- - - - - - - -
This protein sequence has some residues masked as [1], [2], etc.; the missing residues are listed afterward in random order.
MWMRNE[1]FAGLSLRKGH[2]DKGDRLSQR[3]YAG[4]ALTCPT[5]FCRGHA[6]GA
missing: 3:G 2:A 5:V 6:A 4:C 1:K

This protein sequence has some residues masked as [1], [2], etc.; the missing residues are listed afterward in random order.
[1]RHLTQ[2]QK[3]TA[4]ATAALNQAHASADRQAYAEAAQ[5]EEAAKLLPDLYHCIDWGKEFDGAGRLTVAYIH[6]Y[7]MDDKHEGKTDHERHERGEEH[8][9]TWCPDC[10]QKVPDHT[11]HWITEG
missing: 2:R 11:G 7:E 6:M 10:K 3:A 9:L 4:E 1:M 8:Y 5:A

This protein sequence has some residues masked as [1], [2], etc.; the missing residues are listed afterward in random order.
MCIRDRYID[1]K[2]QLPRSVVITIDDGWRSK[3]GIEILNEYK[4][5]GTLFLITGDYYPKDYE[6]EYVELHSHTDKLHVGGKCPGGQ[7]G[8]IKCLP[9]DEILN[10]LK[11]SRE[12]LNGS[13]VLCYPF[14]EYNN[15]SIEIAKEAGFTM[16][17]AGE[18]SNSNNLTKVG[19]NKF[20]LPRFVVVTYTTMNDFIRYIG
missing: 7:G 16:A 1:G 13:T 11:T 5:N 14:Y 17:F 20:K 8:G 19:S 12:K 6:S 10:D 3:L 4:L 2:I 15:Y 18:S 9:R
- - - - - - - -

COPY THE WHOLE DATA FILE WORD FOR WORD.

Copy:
This protein sequence has some residues masked as [1], [2], etc.; the missing residues are listed afterward in random order.
MWMRNE[1]FAGLSLRKGH[2]DKGDRLSQR[3]YAG[4]ALTCPT[5]FCRGHA[6]GA
missing: 3:G 2:A 5:V 6:A 4:C 1:K

This protein sequence has some residues masked as [1], [2], etc.; the missing residues are listed afterward in random order.
[1]RHLTQ[2]QK[3]TA[4]ATAALNQAHASADRQAYAEAAQ[5]EEAAKLLPDLYHCIDWGKEFDGAGRLTVAYIH[6]Y[7]MDDKHEGKTDHERHERGEEH[8][9]TWCPDC[10]QKVPDHT[11]HWITEG
missing: 2:R 11:G 7:E 6:M 10:K 3:A 9:L 4:E 1:M 8:Y 5:A

This protein sequence has some residues masked as [1], [2], etc.; the missing residues are listed afterward in random order.
MCIRDRYID[1]K[2]QLPRSVVITIDDGWRSK[3]GIEILNEYK[4][5]GTLFLITGDYYPKDYE[6]EYVELHSHTDKLHVGGKCPGGQ[7]G[8]IKCLP[9]DEILN[10]LK[11]SRE[12]LNGS[13]VLCYPF[14]EYNN[15]SIEIAKEAGFTM[16][17]AGE[18]SNSNNLTKVG[19]NKF[20]LPRFVVVTYTTMNDFIRYIG
missing: 7:G 16:A 1:G 13:T 11:T 5:N 14:Y 17:F 20:K 8:G 19:S 12:K 6:S 10:D 3:L 4:L 2:I 15:Y 18:S 9:R